Between being shuffled around, in the illegal “care” of the first individuals, they passed me down to their daughter and son in law to help them with the care of their son for the summer. At that point, it was to my understanding, I had no open line of verbal communication of feeling comfortable enough to share any kind of emotion, only to be strong and focus on the future, meaning the next day. Feeling verbally attacked by their daughter constantly, grades weren’t good enough, socializing with other youth, household chores being done EXACTLY how she gave instructions or even feeling the necessity to buy me a jacket for cold weather.
Cleaning, babysitting and my education became my life, while staying on Ft.Rucker. If something wasn’t done “right” repercussions followed. I understand the need for building good character by doing chores is good for youth, but to the extent of the limitations of mental abuse should not be tolerated in any certain way.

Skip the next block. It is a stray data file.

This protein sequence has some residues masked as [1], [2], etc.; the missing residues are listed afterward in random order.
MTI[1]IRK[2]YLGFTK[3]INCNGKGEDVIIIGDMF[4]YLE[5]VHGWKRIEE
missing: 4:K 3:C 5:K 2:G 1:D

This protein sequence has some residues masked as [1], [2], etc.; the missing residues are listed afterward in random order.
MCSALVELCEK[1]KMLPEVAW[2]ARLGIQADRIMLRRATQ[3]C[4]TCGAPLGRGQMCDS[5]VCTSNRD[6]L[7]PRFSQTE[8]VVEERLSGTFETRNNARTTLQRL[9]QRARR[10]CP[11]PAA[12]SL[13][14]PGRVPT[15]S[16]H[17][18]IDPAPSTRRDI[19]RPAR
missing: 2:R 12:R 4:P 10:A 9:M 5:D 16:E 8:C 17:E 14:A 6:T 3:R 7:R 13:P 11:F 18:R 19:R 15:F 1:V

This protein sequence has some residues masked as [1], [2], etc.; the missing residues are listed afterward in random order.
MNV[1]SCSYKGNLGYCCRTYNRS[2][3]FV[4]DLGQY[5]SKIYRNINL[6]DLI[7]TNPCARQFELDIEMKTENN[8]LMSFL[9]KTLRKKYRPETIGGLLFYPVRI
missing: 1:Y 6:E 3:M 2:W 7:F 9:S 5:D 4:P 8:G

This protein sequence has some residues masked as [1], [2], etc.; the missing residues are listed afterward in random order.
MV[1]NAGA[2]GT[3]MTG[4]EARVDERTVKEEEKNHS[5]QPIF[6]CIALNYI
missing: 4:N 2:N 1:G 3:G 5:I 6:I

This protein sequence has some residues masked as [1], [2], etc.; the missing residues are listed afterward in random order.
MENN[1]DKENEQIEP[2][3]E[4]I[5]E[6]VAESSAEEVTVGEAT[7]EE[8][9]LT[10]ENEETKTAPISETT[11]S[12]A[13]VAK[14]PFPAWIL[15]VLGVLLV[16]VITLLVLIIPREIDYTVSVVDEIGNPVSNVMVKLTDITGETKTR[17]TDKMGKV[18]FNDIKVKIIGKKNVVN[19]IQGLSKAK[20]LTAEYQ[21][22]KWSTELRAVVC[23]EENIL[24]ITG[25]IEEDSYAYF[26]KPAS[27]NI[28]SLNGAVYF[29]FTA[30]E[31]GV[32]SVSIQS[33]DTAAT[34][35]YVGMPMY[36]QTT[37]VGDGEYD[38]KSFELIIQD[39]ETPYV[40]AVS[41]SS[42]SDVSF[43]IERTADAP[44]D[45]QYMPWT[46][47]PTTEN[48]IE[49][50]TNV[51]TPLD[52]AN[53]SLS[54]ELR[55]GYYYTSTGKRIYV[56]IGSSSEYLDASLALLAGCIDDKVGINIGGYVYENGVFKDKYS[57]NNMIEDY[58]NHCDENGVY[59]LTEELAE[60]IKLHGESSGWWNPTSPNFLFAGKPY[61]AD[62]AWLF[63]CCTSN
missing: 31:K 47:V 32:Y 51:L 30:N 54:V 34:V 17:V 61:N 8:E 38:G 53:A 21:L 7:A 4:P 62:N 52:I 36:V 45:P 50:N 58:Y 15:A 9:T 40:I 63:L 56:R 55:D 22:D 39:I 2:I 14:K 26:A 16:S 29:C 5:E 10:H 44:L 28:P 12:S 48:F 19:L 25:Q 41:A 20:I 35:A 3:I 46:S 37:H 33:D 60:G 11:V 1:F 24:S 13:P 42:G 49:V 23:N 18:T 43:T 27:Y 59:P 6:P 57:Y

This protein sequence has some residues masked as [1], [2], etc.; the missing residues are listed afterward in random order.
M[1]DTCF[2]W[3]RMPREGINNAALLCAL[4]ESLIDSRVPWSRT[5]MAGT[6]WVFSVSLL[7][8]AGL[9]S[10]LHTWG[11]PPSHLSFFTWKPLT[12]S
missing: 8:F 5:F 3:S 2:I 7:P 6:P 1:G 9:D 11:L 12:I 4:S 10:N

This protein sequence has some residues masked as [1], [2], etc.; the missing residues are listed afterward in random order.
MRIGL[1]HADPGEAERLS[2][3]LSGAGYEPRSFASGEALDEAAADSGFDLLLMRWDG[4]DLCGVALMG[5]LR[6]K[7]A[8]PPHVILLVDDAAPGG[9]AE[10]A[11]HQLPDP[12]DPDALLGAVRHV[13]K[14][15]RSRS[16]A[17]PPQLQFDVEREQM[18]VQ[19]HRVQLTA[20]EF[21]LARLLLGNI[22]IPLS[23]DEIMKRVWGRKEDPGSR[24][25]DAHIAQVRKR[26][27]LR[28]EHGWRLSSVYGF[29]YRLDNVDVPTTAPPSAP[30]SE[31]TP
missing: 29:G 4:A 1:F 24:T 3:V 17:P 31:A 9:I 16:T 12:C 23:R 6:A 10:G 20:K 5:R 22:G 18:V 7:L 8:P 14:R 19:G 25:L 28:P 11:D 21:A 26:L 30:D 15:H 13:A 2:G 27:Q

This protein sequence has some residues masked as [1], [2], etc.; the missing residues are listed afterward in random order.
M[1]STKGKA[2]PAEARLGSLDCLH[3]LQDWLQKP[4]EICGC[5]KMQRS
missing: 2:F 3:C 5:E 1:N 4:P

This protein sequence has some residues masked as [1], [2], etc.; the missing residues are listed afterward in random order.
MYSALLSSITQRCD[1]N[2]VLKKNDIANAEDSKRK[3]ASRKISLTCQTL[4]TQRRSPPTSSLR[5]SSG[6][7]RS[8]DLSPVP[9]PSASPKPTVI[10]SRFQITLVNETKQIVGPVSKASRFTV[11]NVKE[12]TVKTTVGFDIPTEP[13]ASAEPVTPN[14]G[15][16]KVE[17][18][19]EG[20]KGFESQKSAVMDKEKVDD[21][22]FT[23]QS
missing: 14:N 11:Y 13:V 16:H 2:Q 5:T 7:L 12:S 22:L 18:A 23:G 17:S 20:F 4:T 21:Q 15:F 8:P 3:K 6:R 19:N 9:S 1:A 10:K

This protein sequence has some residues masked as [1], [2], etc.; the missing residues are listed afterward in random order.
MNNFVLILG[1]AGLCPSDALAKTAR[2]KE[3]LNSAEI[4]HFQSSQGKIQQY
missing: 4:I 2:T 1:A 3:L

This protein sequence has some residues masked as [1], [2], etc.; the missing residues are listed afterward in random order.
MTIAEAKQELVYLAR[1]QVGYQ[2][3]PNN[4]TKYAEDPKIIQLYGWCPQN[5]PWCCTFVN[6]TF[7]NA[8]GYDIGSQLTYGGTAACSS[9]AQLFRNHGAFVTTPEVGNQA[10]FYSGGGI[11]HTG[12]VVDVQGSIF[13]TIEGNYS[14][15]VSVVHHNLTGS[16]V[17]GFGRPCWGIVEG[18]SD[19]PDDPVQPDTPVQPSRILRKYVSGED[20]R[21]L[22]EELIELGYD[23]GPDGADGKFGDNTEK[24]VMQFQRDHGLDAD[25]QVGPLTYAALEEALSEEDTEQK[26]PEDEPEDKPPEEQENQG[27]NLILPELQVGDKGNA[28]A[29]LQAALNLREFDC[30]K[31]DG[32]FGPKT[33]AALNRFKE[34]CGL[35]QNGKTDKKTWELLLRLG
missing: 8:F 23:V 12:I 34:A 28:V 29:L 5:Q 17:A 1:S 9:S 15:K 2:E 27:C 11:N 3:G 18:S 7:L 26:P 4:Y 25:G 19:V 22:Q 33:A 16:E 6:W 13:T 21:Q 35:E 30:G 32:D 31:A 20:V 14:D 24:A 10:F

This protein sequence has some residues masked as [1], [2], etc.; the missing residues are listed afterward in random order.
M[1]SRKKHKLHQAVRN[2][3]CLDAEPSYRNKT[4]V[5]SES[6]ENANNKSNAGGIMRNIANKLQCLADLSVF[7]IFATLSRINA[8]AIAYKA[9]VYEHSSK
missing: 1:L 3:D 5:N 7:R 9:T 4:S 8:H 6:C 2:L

What reprocussions did I receive and why? While staying with the military couple, we lived in a house they rented, near Ft.Stewart, Georgia. One of their “concerns” begins with my weight and eating habits, they quickly assumed of a situation of feeling literally uncomfortable, my stomach ached continuously worried I would get in trouble for the littlest thing. for instance, not doing chores the correct way or getting a below average test and socializing. They often bullied me, telling me I had anorexia because I didn’t eat the portions they were used to eating, simply confusing the fact of my mental health history prior to leaving California, nervousness and anxiety became my normal emotion around them. The process of them making any setting meal, smelling food in certain situations or feeling the uncertainty, triggered my “fight of flight” response, worried how they would react to me hiding food in my napkin because I was full and never felt comfortable. Immediately, anytime this would happen, defensiveness came out to the point of continuous physical and mental abuse, for feeling full.